Reproductive behavior. Garcialebias reicherti has a single reproductive season extending from sexual maturity to death. Our results show that reproductive events occurred mainly during the first four hours of the day, similarly to what has been reported for African annual fish (Vrtílek, Reichard, 2016). The fact that reproductive events occur during the day is indicative of the importance of visual communication for reproductive behavior in relation to morphological characters and behavioral displays.

Social context is emerging as a significant modulator of rhythmic behavior in the field of chronobiology, even rivaling the influence of light/dark cycle (Tomotani et al., 2016; Migliaro et al., 2018; Gascue et al., 2020; Siehler et al., 2021). We show here that pair housing does not modify the acrophase for locomotor activity, which is associated with the last hours of the day for both isolated and socially housed individuals. However, behavior displayed in reproductive context brings to light the modulatory effect of this particular social context on the rhythm of locomotor behavior. The daily rhythm of reproductive events evidences the coexistence of two rhythmic processes, a reproductive rhythmic behavior occurring in the morning, and the daily variation of locomotor activity which has maximum values towards the evening. These rhythms must coexist in a coordinated expression in nature, while keeping a synchronization with environmental variables. Contextual information, especially socially relevant settings appear to play a fundamental role in the fine tuning of circadian rhythms, particularly in the expression of adaptive social behavior (Davison, Menaker, 2003; Favreu et al., 2009; Bloch, 2010).


We thank Grupo Cronobiología, Facultad de Ciencias, Universidad de la República Uruguay (CSIC-Udelar) for financial support (CSIC I+D 2016, CSIC Grupos Cronobiología).


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Andres Olivera1, Carlos Passos1, Juan I. Vazquez1,2, Bettina Tassino1,3 and Adriana Migliaro1,2,4

[1]    Grupo Cronobiología, CSIC, Facultad de Ciencias, Universidad de la República Uruguay. Iguá, 4225, 11400 Montevideo, Uruguay. (AO) aolivera@fcien.edu.uy, (CP) 57naranja@gmail.com.

[2]    Instituto de Investigaciones Biológicas Clemente Estable, Departamento de Neurofisiología Celular y Molecular, IIBCE-MEC. Av. Italia 3318, 11600 Montevideo, Uruguay. (JIV) jvazquez1066@gmail.com.

[3]    Sección Etología, Facultad de Ciencias, Universidad de la República Uruguay. Iguá, 4225, 11400 Montevideo, Uruguay. (BT) tassino@fcien.edu.uy.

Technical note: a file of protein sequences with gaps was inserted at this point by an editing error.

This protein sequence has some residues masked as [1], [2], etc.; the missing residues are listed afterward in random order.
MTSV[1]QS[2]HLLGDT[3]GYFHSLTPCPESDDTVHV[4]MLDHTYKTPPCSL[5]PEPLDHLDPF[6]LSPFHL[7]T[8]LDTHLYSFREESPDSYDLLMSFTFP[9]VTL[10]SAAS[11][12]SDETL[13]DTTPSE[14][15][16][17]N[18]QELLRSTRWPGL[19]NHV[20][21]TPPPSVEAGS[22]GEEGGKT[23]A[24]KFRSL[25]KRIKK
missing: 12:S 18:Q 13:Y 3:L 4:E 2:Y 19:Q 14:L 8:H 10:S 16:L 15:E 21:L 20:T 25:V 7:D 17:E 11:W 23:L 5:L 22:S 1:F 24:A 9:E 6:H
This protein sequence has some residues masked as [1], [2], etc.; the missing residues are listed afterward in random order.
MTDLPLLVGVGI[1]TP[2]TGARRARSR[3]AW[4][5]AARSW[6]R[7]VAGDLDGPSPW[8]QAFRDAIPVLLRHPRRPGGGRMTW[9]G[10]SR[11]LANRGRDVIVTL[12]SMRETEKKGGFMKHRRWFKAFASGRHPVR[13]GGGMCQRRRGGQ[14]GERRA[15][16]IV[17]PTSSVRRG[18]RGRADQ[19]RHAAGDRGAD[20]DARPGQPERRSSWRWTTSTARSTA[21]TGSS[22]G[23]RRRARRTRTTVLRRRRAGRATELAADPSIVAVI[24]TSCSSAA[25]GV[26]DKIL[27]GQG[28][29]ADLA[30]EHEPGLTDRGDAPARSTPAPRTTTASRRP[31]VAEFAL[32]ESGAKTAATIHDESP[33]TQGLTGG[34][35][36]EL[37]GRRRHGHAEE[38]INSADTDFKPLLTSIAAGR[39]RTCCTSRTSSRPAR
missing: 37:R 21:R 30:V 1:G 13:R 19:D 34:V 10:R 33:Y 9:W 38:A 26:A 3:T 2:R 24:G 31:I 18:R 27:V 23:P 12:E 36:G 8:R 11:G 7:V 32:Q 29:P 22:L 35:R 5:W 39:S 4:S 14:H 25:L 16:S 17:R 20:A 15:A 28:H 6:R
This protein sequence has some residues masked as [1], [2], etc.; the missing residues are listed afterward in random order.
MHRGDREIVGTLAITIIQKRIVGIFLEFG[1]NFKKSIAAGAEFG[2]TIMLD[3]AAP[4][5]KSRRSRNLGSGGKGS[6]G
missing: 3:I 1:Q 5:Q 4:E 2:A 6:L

[4]    Laboratorio de Neurociencias, Facultad de Ciencias, Universidad de la República Uruguay. Iguá, 4225, 11400 Montevideo, Uruguay. (AM) amigliaro@fcien.edu.uy (corresponding author).

Authors’ Contribution

Andres Olivera: Conceptualization, Data curation, Formal analysis, Investigation, Methodology, Writing-original draft.

Carlos Passos: Conceptualization, Data curation, Formal analysis, Funding acquisition, Investigation, Methodology, Supervision, Validation, Writing-original draft.

Juan I. Vazquez: Formal analysis, Visualization, Writing-review and editing.

Bettina Tassino: Funding acquisition, Project administration, Validation, Writing-original draft.

Adriana Migliaro: Conceptualization, Data curation, Formal analysis, Funding acquisition, Investigation, Methodology, Project administration, Supervision, Validation, Visualization, Writing-original draft, Writing-review and editing.

Ethical Statement​

Collection and experimental procedures were approved by the ethical committee of Universidad de la República, Uruguay (240011-000511-17-CEUA-Udelar).

Competing Interests

The author declares no competing interests.

How to cite this article

Olivera A, Passos C, Vazquez JI, Tassino B, Migliaro A. Daily rhythm of locomotor and reproductive activity in the annual fish Garcialebias reicherti (Cyprinodontiformes: Rivulidae). Neotrop Ichthyol. 2024; 22(1):e230100. https://doi.org/10.1590/1982-0224-2023-0100

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Accepted November 16, 2023 by Eliane Gonçalves de Freitas

Submitted August 30, 2023

Epub February 19, 2024